In Akpan V. State (1994) 9 NWLR (part 368) at p.347, Adio (Justice, Supreme Court as he then was), in interpreting section 286 of the Nigerian Criminal Code, held as follows: “When a person is unlawfully assaulted, and has not provoked the assault, it is lawful for him to use such force on the assailant as is reasonably necessary to make effectual defence against the assault. The force which may be used in such circumstances must not be intended, and should not be such as is likely to cause death or grievous harm. If the nature of the assault is such as to cause reasonable apprehension of death or grievous harm, and the person using force by way of defence believes on reasonable grounds that he cannot otherwise preserve the person defended from death or grievous harm, it is lawful for him to use any such force to the assailant as is necessary for defence even though such force may cause death or grievous harm”. This means that anyone attacked by an herdsman has the legal right to defend himself and repel the attack, even if such leads to killing that herdsman.
Section 60 of the Penal Code, provides that “subject to restrictions contained in the code, every person has a right to defend his own body, and the body of another person against any offence affecting the human body”. One of the restrictions however, is that “the right of private defence in no case extends to the infliction of more harm than is necessary to inflict for the purpose of defence”.
The Nigerian Penal Code’s approach is different from that of the Criminal Code. Under the Penal Code, killing occasioned by the use of excessive force in private defence is manslaughter only, not murder. Section 222 (2) of the Penal Code provides: “…culpable homicide is not punishable with death if the offender in the exercise (in good faith) of the right of private defence exceeds the powers given to him and causes death…”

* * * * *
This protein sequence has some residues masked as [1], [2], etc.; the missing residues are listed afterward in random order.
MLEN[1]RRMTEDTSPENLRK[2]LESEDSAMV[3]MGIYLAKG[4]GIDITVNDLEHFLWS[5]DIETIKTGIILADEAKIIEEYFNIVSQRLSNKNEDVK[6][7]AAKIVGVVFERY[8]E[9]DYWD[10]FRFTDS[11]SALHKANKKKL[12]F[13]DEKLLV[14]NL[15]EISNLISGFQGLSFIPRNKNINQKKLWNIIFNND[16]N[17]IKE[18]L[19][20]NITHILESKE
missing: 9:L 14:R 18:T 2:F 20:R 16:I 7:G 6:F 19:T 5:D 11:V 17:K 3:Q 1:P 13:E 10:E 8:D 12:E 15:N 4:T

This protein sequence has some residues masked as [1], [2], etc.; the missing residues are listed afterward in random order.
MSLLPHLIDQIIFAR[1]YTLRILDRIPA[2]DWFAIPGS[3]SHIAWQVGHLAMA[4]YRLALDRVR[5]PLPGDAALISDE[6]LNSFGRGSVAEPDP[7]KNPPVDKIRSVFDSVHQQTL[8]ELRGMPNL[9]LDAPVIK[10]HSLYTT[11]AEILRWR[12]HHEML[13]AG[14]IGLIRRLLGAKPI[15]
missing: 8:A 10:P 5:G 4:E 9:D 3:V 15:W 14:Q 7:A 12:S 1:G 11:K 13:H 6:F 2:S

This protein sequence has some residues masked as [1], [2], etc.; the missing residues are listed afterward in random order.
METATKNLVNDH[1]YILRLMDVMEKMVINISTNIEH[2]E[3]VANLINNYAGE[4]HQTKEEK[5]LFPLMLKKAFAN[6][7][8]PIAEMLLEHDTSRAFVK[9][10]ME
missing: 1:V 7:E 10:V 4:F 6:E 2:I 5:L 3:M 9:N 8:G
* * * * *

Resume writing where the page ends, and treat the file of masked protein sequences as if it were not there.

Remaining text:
However, under section 287 of the Criminal Code provides in part as follows: “When a person has unlawfully assaulted another or has provoked an assault from another, and that other assaults him with such violence as to cause reasonable apprehension of death of grievous harm, and to induce him to believe, on reasonable grounds, that it is necessary for his preservation from death or grievous harm to use force in self defence, he is not criminally responsible for using any such force as is reasonably necessary for such preservation, although such force may cause death or grievous harm. This protection does not extend to a case in which the person using force, which causes death or grievous harm, first began the assault with intent to kill or to do grievous harm to some person; nor to a case in which the person using force which causes death or grievous harm endeavoured to kill or to do grievous harm to some person before the necessity of so preserving himself arose, nor in either case, unless, before such necessity arose, the person using such force declined further conflict, and quitted it or retreated from it as far as was practicable”. (To be continued).
THOUGHT FOR THE WEEK
“I am never proud to participate in violence, yet I know that each of us must care enough for ourselves that we can be ready and able to come to our own defense when and wherever needed.” (Maya Angelou).
Hope Nigerians are reading, digesting and awaiting the next exploring discourse of Sunday Sermon on the Mount of the Nigerian Project by Chief Mike Ozekhome, SAN, OFR, FCIArb., PhD, LL.D.
Allegri, Sarri in managerial bat tle
…as Juve, Napoli t ango in Serie A decider